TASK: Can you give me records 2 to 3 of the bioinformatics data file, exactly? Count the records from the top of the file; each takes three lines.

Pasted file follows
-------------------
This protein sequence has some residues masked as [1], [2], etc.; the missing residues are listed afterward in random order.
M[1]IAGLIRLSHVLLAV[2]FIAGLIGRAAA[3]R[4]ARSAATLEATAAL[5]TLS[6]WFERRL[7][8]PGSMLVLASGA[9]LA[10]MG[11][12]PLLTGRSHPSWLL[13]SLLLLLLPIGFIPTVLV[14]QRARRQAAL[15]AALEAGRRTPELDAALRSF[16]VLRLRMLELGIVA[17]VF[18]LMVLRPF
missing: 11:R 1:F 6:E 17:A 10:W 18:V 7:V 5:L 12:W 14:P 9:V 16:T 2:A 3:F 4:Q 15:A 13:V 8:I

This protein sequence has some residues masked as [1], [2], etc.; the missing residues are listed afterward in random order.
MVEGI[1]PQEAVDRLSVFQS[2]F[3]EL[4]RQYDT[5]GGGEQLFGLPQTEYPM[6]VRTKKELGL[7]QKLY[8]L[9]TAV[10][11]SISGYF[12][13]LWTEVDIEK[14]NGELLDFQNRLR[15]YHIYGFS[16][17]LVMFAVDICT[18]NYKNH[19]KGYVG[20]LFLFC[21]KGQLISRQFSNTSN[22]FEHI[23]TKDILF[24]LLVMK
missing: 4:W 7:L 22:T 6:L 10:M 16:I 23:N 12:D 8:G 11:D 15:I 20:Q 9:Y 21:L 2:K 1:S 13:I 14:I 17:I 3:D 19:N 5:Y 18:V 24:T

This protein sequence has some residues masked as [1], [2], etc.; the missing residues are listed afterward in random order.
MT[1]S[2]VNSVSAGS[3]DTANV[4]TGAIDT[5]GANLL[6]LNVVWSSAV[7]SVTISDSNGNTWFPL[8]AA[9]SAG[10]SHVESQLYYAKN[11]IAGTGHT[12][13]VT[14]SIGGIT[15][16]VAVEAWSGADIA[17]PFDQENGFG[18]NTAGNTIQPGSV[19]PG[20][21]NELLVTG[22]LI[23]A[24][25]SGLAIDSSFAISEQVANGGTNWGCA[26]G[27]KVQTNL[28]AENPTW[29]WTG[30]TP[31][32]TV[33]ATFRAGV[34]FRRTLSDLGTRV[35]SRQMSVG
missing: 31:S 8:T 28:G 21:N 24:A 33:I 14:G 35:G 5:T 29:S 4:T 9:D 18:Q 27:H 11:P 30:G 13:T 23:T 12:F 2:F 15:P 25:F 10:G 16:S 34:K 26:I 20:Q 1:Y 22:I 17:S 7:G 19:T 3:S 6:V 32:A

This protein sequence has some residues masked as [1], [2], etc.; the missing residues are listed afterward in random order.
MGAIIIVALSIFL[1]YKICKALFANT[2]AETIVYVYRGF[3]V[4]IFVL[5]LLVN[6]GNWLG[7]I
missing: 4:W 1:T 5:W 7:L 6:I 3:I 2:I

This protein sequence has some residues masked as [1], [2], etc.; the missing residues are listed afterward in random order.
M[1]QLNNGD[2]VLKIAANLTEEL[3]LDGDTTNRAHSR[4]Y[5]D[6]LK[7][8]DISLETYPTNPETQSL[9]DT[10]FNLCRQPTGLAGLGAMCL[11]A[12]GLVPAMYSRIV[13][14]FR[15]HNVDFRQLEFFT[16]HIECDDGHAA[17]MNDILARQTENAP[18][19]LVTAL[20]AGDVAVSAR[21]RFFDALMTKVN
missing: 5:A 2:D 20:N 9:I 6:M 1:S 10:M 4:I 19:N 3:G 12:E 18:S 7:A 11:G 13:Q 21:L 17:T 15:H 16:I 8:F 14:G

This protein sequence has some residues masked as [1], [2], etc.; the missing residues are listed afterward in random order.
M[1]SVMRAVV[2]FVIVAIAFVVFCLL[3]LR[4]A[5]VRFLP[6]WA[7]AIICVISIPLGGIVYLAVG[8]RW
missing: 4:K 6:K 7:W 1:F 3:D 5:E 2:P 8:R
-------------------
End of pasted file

This protein sequence has some residues masked as [1], [2], etc.; the missing residues are listed afterward in random order.
MVEGI[1]PQEAVDRLSVFQS[2]F[3]EL[4]RQYDT[5]GGGEQLFGLPQTEYPM[6]VRTKKELGL[7]QKLY[8]L[9]TAV[10][11]SISGYF[12][13]LWTEVDIEK[14]NGELLDFQNRLR[15]YHIYGFS[16][17]LVMFAVDICT[18]NYKNH[19]KGYVG[20]LFLFC[21]KGQLISRQFSNTSN[22]FEHI[23]TKDILF[24]LLVMK
missing: 4:W 7:L 22:T 6:L 10:M 16:I 23:N 12:D 8:G 11:D 15:I 20:Q 9:Y 21:L 2:K 1:S 13:I 14:I 17:I 3:D 19:N 5:Y 18:V 24:T

This protein sequence has some residues masked as [1], [2], etc.; the missing residues are listed afterward in random order.
MT[1]S[2]VNSVSAGS[3]DTANV[4]TGAIDT[5]GANLL[6]LNVVWSSAV[7]SVTISDSNGNTWFPL[8]AA[9]SAG[10]SHVESQLYYAKN[11]IAGTGHT[12][13]VT[14]SIGGIT[15][16]VAVEAWSGADIA[17]PFDQENGFG[18]NTAGNTIQPGSV[19]PG[20][21]NELLVTG[22]LI[23]A[24][25]SGLAIDSSFAISEQVANGGTNWGCA[26]G[27]KVQTNL[28]AENPTW[29]WTG[30]TP[31][32]TV[33]ATFRAGV[34]FRRTLSDLGTRV[35]SRQMSVG
missing: 31:S 8:T 28:G 21:N 24:A 33:I 14:G 35:G 5:T 29:S 4:T 9:D 18:Q 27:H 11:P 30:G 13:T 23:T 12:F 2:F 15:P 25:F 10:G 16:S 34:K 26:I 20:Q 1:Y 22:I 17:S 7:G 19:T 3:S 6:V 32:A